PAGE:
We weren’t guilty, but we grew up in a country full to the brim with guilt, probably more than any other in history. And we discovered that those who were responsible for the crimes or at least implicated in them, often did not accept that guilt. So in a way the guilt was “floating around”, and many in my generation took a small part of it upon themselves. This can be dan­gerous in several ways, and it is not as generous as it may seem at first glance.


Fern Schumer Chapman

You and other German friends of your generation have said to me: “You are fortunate; you don’t have to wonder about your parent, and in turn, yourself. She did nothing wrong. She was a victim. But I am the child of a perpetrator and I must ask myself, if he or she could commit those crimes, then who am I?”

We, as children of survivors, have all the complications of being raised by parents who were defined and scarred by devastating traumas. While some of your peers terminated your relationships with parents because you could not accept who they were and what they did, some of my peers distanced themselves from their parents because they could not maintain a relationship with such a needy parent. We have been cast in the role of filling our parents’ unmet needs and, when we determine that those needs are unrealistic, we feel guilty for saving and protecting ourselves.

Both children of survivors and perpetrators seem to struggle psychologically with similar parent/child issues. We have difficulty individuating from our parents. Individuation, as de­fined by C.G. Jung, is a process of psychological differentiation, having for its goal the de­velopment of the individual personality.

“In general, it is the process by which individual beings are formed and differentiated,’’ Jung wrote. “In particular, it is the development of the psychological individual as a being distinct from the general, collective psychology.”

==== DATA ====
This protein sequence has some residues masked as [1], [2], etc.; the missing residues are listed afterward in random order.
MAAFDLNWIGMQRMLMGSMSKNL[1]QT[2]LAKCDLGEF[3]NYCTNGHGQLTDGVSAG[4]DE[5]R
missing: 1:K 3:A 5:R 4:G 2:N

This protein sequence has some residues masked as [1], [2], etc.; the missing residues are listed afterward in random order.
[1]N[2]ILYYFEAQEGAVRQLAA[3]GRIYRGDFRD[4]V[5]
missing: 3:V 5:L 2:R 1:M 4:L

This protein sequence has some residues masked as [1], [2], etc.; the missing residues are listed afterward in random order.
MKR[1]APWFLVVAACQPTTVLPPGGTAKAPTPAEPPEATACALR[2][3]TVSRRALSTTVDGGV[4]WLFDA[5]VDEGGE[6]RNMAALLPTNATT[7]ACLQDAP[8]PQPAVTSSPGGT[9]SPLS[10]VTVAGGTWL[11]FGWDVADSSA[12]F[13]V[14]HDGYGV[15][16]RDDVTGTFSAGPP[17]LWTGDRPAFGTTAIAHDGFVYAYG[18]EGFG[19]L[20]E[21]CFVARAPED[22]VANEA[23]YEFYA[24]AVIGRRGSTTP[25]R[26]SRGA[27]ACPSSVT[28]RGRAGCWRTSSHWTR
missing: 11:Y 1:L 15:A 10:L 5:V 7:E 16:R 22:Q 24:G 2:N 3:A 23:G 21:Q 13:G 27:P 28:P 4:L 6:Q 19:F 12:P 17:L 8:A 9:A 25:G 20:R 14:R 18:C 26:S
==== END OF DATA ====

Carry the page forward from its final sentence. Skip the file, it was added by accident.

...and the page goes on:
What is different about our experiences is that few of my friends were raised by survivors, even though I lived in a community that had one of the largest survivor communities in the country — 8,000 of the 60,000 residents were Holocaust survivors. The experience of being raised by the child of a survivor, especially an escapee, was unique and alienating. I couldn’t understand my mother and I didn’t have anyone I could talk to about the experience. In addition, because she never spoke of her past, I didn’t really understand the depth of her pain and why she behaved as she did.

I imagine growing up in a country brimming with guilt defined you and your generation’s self concept and identity as Germans. It is a broad stamp upon an entire nation and it is unique to the Holocaust.


Gert Krell, 01/20/2010

I sometimes think that both sides could only face the reality of what they had done or what they had suffered in stages. Could Israel with the biggest Jewish survivor community have grown and built up the country, if they had focussed on the pains of the holocaust in the years after the war and the 1950’s? Could the Germans as a nation have survived and rebuilt the country, if they had really faced all the crimes they had committed already in the very early years? (Quite a few dedicated Nazis and common people committed suicide towards the end of the war, when they discovered or had to admit what Germany had wrought and/or feared the revenge.)